Religious involvement lowers depression risk

Man praying holding a Holy Bible from Shutterstock
Man praying holding a Holy Bible from Shutterstock
Duncan Andison

In a study of older adults, religious participation was correlated with better mood.

People in the study who often attended religious services were less likely to report symptoms of depression during the two-year study, researchers found.

And those with signs of depression at the start of the study were less likely to be depressed two years later if they engaged in frequent private prayer.

Is religion good for you?

This kind of so-called "observational" study, where researchers have no control over their study subjects, can't prove cause and effect. It can't say, for example, whether people became depressed because they didn't participate in religious activities, or whether the depression itself was the reason they didn't participate, or whether something else was at play.

"It would be wrong to say 'religion is good for you' this paper is not saying that," Dr. Gary Kennedy, who directs the Division of Geriatric Psychiatry at Montefiore Medical Centre in New York, told Reuters Health by phone.

Read: Religion linked to higher wellbeing

Kennedy, who was not involved in the new study, added, "But from a clinical perspective, what I ask my patients is, 'Have you abandoned or have you given up your religious practice in association with your depression?'"

He said that if the answer is "yes", he'd encourage the person to go back to their faith.

Take religious needs into account

The authors of the study say doctors should be aware of their patients' religious needs and that improving access to places of worship may be helpful for religious older adults.

"Frequent service attendance is associated with more social connections, which can reduce isolation and loneliness, two risk factors for depression," Corina Ronneberg told Reuters Health in an email.

Ronneberg is a graduate student and researcher with the Department of Gerontology at the John E. McCormack Graduate School of Policy and Global Studies of the University of Massachusetts Boston. She led the study, which was published in The Gerontologist.

"Private prayer may serve to cultivate hope and activate cognitive resources that eventually counter depression," Ronneberg said.

Ronneberg and her colleagues analysed survey responses from the large Health and Retirements Study conducted by the University of Michigan. Altogether they had data from 7,732 people: 1,992 who were depressed and 5,740 who were not depressed in 2006.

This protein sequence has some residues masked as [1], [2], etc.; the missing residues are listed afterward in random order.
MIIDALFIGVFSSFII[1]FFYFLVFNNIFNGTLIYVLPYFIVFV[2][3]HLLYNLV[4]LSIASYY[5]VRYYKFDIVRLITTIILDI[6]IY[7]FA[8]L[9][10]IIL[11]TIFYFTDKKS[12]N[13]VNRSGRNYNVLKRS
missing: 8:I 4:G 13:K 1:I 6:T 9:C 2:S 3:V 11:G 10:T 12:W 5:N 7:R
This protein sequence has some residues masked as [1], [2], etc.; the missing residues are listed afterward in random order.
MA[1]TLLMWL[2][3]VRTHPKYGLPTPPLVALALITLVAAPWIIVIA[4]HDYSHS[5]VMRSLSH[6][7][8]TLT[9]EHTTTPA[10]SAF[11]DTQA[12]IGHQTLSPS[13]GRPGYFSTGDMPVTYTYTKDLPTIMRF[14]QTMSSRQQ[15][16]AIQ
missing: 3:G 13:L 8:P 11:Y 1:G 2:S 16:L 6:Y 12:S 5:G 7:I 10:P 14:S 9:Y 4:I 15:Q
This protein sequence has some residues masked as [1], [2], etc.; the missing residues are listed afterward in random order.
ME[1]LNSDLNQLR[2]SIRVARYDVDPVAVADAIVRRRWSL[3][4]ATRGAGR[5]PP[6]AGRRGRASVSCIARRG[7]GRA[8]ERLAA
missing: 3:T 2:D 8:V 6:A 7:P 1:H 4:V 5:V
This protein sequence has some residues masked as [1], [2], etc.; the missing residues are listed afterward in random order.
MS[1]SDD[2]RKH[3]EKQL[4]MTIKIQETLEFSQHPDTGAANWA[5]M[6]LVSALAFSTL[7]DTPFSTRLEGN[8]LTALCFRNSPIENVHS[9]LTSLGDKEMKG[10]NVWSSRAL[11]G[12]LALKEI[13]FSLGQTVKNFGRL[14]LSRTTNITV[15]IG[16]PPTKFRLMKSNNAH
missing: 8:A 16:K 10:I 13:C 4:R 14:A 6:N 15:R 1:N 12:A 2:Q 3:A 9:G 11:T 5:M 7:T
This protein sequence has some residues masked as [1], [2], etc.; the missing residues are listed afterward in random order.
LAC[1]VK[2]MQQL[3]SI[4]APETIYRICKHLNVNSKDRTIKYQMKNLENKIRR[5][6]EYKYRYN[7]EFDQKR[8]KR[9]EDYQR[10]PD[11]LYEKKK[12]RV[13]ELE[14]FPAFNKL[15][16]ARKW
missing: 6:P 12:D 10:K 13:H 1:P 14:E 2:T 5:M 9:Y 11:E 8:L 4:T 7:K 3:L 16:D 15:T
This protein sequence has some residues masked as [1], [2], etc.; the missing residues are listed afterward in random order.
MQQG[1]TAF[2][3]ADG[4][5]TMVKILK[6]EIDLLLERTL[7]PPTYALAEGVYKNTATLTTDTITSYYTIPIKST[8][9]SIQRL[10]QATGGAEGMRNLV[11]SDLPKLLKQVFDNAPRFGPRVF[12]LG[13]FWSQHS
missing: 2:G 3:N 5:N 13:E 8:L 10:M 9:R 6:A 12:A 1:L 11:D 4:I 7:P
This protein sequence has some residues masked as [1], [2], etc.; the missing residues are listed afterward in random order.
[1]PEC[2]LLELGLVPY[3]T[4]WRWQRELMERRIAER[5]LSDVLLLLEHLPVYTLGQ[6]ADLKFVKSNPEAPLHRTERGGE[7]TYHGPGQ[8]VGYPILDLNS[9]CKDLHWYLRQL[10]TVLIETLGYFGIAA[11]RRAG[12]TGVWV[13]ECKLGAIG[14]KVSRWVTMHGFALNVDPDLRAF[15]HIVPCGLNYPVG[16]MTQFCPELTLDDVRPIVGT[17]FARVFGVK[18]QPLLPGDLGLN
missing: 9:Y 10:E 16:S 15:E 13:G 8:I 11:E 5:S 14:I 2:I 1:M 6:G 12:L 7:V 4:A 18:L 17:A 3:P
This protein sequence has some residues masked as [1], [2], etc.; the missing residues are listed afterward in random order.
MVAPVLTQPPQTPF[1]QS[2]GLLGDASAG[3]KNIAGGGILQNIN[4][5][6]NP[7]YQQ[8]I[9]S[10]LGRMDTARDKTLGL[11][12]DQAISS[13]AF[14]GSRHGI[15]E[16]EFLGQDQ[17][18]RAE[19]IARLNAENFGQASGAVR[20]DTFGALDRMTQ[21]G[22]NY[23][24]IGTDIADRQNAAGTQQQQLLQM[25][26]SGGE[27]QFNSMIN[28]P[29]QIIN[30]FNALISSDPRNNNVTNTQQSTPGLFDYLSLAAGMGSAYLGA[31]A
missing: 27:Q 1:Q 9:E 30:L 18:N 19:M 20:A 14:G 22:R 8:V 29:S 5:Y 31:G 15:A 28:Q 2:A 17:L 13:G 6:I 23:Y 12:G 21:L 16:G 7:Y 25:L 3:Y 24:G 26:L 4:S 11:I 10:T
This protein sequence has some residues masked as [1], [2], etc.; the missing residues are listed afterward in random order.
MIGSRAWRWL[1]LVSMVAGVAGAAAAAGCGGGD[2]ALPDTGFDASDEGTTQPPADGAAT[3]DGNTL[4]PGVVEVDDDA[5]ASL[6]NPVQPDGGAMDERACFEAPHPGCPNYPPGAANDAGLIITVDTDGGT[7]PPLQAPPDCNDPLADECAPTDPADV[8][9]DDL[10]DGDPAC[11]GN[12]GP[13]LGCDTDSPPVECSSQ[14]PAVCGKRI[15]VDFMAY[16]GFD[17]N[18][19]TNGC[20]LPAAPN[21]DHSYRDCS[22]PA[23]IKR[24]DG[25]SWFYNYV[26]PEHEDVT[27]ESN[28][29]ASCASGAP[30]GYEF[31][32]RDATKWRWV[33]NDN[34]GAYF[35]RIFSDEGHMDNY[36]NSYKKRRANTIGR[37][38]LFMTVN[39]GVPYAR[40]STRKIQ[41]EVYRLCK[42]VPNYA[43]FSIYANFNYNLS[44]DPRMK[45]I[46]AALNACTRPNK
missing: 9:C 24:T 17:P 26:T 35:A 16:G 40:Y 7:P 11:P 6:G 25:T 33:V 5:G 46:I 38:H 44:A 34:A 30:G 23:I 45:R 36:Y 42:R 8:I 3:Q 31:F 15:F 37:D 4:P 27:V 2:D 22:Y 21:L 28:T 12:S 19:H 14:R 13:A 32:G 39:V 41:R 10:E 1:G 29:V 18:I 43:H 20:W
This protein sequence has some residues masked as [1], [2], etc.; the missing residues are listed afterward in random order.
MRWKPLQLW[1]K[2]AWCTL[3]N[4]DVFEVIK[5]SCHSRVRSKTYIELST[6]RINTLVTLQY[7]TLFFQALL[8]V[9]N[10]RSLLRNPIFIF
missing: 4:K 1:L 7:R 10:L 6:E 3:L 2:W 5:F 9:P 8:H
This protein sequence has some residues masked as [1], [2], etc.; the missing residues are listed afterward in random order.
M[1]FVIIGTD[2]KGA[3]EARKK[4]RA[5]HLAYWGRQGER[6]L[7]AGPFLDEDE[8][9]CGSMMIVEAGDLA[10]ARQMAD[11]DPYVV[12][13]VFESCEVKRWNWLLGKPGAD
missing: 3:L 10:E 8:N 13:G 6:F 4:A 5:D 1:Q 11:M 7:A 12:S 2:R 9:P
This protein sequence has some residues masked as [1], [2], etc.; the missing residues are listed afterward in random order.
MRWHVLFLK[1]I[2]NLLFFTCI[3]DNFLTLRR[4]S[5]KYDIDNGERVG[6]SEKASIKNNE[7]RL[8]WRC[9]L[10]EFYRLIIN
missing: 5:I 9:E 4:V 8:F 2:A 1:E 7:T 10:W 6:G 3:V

Measuring depression

Depression was measured with an eight-symptom scale – participants were determined to be depressed if they reported three or more symptoms of depression.

The researchers found that depressed and non-depressed participants had similar religious affiliations, but non-depressed participants attended worship services frequently: 45 percent did, compared to 37 percent of depressed individuals.

Read: Religion affects psychiatric treatment

Also, Ronneberg said, "The group of respondents who were not depressed at baseline were less likely to be depressed at follow-up two years later if they attended religious services frequently."

Participants from the group who were depressed at baseline were also more likely to have recovered from depression at follow-up if they engaged in more frequent private prayer.

Work on religion

Ronneberg said family members should ask their parents and loved ones if their religious needs are being met and work with them to meet those goals.

"If an older adult (is) interested in attending services in the community but cannot do so because of deteriorating health, perhaps family members can accommodate them by accompanying them to services," she said.

Ronneberg said places of worship could also reach out to older adults and try to work with them to meet their religious needs. Also, she said, health care providers should be aware of older adults' religious needs and, if necessary, develop plans of care that meet those needs.

Read: Religion replenishes self-control

Kennedy pointed out, "The people who had the highest religious practice were less likely to develop depression – that doesn't mean that religion protects you, but it means that that kind of activity is associated with lower levels of depressive symptoms."

He added, "I would not say to a depressed person, 'You need to go to church.' I would say to a depressed person 'if you've given up your devotional activities or attendance, you need to get back to doing that – you need to restore the socially supportive activities.'"

Read more:

Religion shouldn't prevent kids' medical care
Depression in the elderly
Catching depression early lowers heart attack risk

Image: Man praying holding a Holy Bible from Shutterstock

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